Large Insurance Policies
Trucking companies are required by federal law to buy insurance policies to protect themselves from accidents involving their rigs that result in injuries and deaths. And these insurance policies are very expensive. For whatever reason, a lot of people think that, since these companies are so rich, they’ll fork over money really easily. That couldn’t be farther from the truth. As we noted previously, the average truck insurance policy is worth 50 times a typical car policy. So it only follows logically that an insurance provider will put at least 50 times more effort – and devote 50 times the resources – into defending a trucking insurance policy.
Hopefully, we’ve gotten across the point that there is a huge amount of money at stake in this kind of case. So the insurance company will send its best adjustors to deal with settlement negotiations. These professionals are highly trained and highly paid; the best of the best in their field. They deal with people like you all the time. They are experts at preying on the confusion and shock victims go through after an accident and will use that to their benefit. Basically, they’re sharks – and if you don’t have experienced legal representation by your side during negotiations, they’ll eat you for lunch. You may view one of these adjusters much in the same way you’d look at your neighborhood insurance agent; a friendly type who really doesn’t apply a lot of pressure. They’ll use that picture you may have in your mind against you.
At first, they’ll act very nice and cordial; they’ll say they want to help you get compensated for all you’re going through. But first – and this could kill your case if you comply – they’ll say they just want you to answer a few basic questions. If you take nothing else away from this article, remember this – these people don’t want to help you in the least; all they want you to do is increase their company’s bottom line. And the way they do that is by denying claims. They’ll say they only want you to answer a few simple questions, and when you agree, they’ll then unleash a torrent of questions aimed at getting you to admit responsibility for the accident. They’ll basically re-word the same question over and over and over again in an attempt to get you to make a mistake. And they’ll be recording your answers so that when you do slip up, they’ve got you. They’ll use that against you in court and your case will be thrown out. You’ll leave that courtroom with no more than which you entered it. More on this website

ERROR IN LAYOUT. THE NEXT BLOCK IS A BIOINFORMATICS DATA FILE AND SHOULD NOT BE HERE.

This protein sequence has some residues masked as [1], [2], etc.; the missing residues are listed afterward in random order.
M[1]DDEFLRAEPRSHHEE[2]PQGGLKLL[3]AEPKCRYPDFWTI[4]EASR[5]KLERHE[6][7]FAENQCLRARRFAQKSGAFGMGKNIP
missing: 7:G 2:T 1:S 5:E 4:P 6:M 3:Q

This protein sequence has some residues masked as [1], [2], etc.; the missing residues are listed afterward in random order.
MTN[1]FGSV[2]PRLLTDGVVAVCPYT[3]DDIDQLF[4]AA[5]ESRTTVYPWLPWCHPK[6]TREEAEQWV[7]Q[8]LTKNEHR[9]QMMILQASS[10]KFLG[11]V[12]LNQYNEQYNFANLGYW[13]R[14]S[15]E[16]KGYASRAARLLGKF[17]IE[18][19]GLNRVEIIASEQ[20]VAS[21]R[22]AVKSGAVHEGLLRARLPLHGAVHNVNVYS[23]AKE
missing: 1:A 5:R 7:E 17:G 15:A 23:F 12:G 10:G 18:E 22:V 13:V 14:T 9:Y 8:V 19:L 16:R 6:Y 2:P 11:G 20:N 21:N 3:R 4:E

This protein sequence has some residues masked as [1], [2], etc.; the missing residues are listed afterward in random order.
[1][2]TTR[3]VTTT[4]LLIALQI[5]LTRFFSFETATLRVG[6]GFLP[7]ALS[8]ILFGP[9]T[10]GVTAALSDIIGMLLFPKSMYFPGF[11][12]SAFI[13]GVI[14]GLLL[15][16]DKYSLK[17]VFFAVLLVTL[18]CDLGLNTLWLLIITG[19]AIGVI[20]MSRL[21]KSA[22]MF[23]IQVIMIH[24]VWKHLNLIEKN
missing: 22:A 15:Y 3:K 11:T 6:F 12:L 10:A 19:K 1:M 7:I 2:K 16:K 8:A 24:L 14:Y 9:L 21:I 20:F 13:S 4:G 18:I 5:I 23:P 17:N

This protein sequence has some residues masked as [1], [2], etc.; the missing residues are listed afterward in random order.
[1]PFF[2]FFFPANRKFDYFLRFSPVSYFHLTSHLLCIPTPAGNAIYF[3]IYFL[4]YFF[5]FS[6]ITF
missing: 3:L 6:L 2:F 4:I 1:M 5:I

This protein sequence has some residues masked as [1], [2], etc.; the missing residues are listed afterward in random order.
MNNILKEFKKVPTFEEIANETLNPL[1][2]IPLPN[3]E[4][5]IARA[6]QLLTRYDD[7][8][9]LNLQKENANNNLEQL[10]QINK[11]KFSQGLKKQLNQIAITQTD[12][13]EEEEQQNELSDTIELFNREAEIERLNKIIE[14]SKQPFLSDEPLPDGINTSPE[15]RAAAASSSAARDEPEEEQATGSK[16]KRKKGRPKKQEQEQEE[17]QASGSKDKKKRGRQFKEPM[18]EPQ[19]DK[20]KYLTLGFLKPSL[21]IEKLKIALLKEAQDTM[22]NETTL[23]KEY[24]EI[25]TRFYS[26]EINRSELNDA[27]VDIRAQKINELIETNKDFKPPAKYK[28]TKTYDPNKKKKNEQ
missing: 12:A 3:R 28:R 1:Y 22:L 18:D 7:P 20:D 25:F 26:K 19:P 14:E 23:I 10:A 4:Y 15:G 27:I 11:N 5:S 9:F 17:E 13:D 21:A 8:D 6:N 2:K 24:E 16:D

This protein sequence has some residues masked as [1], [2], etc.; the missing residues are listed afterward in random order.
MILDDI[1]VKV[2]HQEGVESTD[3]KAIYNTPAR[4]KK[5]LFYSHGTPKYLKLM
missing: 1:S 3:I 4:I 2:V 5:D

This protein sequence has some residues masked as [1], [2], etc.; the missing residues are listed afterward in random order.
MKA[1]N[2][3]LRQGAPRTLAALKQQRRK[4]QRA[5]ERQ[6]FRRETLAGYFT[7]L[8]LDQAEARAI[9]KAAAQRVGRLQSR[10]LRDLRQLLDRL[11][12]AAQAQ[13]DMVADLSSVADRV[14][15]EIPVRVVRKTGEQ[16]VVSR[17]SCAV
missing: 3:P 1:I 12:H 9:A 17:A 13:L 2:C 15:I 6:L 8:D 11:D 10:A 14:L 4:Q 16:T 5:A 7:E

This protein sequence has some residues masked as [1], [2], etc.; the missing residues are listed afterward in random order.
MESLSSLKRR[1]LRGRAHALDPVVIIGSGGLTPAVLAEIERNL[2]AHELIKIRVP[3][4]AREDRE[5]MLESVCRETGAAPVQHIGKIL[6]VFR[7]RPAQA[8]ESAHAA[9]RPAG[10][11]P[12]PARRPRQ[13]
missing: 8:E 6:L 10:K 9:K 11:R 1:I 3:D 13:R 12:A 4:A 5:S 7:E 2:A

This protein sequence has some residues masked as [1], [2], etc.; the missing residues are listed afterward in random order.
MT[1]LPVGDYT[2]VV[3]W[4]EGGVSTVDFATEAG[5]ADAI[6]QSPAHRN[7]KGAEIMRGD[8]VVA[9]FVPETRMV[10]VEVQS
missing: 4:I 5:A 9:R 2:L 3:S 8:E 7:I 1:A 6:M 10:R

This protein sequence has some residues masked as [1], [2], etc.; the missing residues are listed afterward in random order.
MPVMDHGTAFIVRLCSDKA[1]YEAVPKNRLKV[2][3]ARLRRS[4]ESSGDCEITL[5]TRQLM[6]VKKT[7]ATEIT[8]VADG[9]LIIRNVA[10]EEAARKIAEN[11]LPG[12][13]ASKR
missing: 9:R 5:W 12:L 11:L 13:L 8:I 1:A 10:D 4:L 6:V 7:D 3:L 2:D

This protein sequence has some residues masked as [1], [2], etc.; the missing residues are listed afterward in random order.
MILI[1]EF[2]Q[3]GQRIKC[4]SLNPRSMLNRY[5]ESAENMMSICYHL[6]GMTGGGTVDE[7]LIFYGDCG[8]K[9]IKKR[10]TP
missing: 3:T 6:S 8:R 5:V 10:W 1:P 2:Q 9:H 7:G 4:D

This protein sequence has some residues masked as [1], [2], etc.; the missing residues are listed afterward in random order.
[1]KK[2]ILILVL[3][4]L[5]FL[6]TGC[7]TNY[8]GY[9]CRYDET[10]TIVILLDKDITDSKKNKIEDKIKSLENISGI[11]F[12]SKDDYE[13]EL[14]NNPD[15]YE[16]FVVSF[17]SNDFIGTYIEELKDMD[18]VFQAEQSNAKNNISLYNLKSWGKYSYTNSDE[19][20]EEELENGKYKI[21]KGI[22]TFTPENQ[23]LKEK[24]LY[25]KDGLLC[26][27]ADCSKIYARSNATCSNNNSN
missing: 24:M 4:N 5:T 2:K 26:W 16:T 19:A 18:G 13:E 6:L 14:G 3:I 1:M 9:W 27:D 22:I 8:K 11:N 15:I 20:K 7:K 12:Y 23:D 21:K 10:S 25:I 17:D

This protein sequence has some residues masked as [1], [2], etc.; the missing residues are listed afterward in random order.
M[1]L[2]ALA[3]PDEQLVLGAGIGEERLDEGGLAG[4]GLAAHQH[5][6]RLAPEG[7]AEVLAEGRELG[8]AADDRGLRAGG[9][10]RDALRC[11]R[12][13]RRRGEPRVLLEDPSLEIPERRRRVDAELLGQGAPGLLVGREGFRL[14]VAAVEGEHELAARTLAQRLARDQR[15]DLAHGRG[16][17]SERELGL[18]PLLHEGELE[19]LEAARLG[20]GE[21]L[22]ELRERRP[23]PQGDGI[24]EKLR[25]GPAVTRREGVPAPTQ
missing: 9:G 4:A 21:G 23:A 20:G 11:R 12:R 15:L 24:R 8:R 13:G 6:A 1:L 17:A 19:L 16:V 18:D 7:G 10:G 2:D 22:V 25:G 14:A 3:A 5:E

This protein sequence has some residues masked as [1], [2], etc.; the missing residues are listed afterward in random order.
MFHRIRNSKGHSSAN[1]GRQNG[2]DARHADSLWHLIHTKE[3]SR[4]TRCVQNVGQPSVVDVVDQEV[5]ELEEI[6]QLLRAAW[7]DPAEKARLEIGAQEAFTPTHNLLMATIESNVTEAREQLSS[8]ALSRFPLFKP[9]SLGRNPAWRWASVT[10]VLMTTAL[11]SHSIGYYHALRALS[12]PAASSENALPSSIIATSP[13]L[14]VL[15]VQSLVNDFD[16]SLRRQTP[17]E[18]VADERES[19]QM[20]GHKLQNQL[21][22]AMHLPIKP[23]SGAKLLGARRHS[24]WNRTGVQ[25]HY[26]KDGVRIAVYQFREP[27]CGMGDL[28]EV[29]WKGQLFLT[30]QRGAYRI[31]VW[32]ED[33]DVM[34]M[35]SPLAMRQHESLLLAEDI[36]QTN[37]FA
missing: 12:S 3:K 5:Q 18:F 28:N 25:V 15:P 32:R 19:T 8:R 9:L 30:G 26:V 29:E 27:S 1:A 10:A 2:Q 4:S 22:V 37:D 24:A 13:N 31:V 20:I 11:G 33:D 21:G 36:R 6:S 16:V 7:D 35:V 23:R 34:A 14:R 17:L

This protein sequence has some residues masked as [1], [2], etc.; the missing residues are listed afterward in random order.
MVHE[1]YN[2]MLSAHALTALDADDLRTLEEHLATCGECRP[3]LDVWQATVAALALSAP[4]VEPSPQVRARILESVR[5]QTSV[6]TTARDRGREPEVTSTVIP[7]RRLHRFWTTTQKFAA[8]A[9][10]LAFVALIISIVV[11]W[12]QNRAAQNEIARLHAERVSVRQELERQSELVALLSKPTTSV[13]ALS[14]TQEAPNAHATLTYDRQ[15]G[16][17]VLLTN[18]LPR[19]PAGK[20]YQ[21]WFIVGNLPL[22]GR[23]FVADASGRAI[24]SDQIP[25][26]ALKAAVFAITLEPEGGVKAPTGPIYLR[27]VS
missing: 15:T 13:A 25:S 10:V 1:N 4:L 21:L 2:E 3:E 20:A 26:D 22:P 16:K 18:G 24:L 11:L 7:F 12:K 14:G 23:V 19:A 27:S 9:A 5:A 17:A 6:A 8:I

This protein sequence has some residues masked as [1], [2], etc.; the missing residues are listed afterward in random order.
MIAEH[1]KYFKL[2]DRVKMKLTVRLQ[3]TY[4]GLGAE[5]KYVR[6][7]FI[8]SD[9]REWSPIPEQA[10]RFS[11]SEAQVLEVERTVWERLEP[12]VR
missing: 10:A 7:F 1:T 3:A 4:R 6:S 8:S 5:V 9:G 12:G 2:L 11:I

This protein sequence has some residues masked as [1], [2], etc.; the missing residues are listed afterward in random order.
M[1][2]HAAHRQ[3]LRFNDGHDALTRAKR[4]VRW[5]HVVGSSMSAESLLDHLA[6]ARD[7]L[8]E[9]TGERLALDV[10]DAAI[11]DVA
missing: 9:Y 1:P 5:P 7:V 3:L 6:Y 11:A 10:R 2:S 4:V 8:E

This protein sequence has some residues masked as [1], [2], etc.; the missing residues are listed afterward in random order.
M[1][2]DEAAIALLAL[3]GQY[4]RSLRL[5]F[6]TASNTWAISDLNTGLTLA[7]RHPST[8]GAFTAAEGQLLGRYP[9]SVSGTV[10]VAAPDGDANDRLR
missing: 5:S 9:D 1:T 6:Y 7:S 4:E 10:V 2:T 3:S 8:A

Aggressive insurance adjustors will sometimes try and get accident injury victims to forfeit their rights by making an insulting settlement offer. They might be waving what you think is a big check in front of you, but don’t fall for it. It will be a mere pittance compared to what you actually have coming to you in terms of fair compensation. You may not want to go through the uncertainty and headaches associated with a trial, and that check might be a fast way out. But if you accept it, that check won’t come close to covering your medical bills, lost wages, and all the other financial impacts of your accident. Do not accept any kind of monetary settlement from an insurance adjuster unless you have an experienced lawyer by your side.
In fact, the best rule of thumb is simply to NEVER talk to an insurance adjuster without an attorney present. The less talking you do in regard to your case with anyone on the other side, the better. That goes for your employer as well as the insurance company. Hire an experienced truck accident attorney and let him or her handle the insurance adjuster. That way you can rest easy knowing your rights will be protected.
The insurer will also try to avoid paying you for your injury through the use of a highly skilled team of lawyers that will look for any loopholes they can find, and present all kinds of procedural obstacles in your way. An experienced attorney knows how to deal with the tricks insurance companies like to play. We’ve won cases against every insurer in the United States, so we know what to expect, and how to deal with it.